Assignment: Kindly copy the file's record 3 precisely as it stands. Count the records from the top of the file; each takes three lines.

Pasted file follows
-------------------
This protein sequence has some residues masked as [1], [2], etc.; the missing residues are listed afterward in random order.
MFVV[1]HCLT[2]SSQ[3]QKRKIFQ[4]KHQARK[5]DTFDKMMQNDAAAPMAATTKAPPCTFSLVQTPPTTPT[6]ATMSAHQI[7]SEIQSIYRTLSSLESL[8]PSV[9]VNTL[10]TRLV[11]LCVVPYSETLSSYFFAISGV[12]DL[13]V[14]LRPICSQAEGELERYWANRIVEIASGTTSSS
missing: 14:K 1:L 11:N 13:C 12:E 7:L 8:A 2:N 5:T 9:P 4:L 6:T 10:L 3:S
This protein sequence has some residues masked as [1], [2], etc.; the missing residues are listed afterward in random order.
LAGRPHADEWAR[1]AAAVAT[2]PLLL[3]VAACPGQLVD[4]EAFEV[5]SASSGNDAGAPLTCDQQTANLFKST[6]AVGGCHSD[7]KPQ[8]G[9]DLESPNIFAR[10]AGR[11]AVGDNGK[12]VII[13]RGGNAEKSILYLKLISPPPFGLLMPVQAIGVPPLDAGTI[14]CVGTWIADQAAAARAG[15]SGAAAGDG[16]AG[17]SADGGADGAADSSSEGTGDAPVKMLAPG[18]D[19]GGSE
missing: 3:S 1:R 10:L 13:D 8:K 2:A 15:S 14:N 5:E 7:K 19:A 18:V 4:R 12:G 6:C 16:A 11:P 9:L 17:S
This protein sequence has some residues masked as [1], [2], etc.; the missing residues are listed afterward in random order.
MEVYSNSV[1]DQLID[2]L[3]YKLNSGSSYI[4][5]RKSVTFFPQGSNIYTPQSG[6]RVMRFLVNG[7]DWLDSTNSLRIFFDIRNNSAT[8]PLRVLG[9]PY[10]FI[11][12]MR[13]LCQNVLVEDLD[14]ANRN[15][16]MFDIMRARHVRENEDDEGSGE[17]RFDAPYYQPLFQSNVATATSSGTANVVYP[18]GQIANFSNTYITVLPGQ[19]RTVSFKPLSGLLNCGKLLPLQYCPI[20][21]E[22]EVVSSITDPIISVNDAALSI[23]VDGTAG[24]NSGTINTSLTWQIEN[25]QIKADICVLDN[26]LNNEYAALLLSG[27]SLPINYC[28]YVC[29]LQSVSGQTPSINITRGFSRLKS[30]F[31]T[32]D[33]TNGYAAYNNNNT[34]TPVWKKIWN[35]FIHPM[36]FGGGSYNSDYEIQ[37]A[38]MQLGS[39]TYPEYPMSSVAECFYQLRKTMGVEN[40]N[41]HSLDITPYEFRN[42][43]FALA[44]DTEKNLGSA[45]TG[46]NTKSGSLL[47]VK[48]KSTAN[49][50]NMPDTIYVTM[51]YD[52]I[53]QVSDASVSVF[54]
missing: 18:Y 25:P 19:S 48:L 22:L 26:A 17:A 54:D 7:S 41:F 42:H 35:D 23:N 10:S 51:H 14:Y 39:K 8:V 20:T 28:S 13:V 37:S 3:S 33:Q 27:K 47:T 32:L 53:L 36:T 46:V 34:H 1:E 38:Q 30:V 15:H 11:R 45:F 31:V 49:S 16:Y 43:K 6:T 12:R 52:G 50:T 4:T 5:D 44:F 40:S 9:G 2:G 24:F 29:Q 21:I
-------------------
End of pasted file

This protein sequence has some residues masked as [1], [2], etc.; the missing residues are listed afterward in random order.
MEVYSNSV[1]DQLID[2]L[3]YKLNSGSSYI[4][5]RKSVTFFPQGSNIYTPQSG[6]RVMRFLVNG[7]DWLDSTNSLRIFFDIRNNSAT[8]PLRVLG[9]PY[10]FI[11][12]MR[13]LCQNVLVEDLD[14]ANRN[15][16]MFDIMRARHVRENEDDEGSGE[17]RFDAPYYQPLFQSNVATATSSGTANVVYP[18]GQIANFSNTYITVLPGQ[19]RTVSFKPLSGLLNCGKLLPLQYCPI[20][21]E[22]EVVSSITDPIISVNDAALSI[23]VDGTAG[24]NSGTINTSLTWQIEN[25]QIKADICVLDN[26]LNNEYAALLLSG[27]SLPINYC[28]YVC[29]LQSVSGQTPSINITRGFSRLKS[30]F[31]T[32]D[33]TNGYAAYNNNNT[34]TPVWKKIWN[35]FIHPM[36]FGGGSYNSDYEIQ[37]A[38]MQLGS[39]TYPEYPMSSVAECFYQLRKTMGVEN[40]N[41]HSLDITPYEFRN[42][43]FALA[44]DTEKNLGSA[45]TG[46]NTKSGSLL[47]VK[48]KSTAN[49][50]NMPDTIYVTM[51]YD[52]I[53]QVSDASVSVF[54]
missing: 18:Y 25:P 19:S 48:L 22:L 26:A 17:A 54:D 7:S 41:F 42:H 35:D 23:N 10:S 51:H 14:Y 39:K 8:V 20:T 28:S 13:V 37:S 3:S 33:Q 27:K 47:T 32:L 53:L 36:T 46:V 34:H 1:E 38:Q 30:V 15:H 11:R 45:F 31:V 49:S 16:Y 43:K 6:T 12:R 52:G 50:T 4:T 5:D 44:F 40:S 9:G 2:G 24:F 29:Q 21:I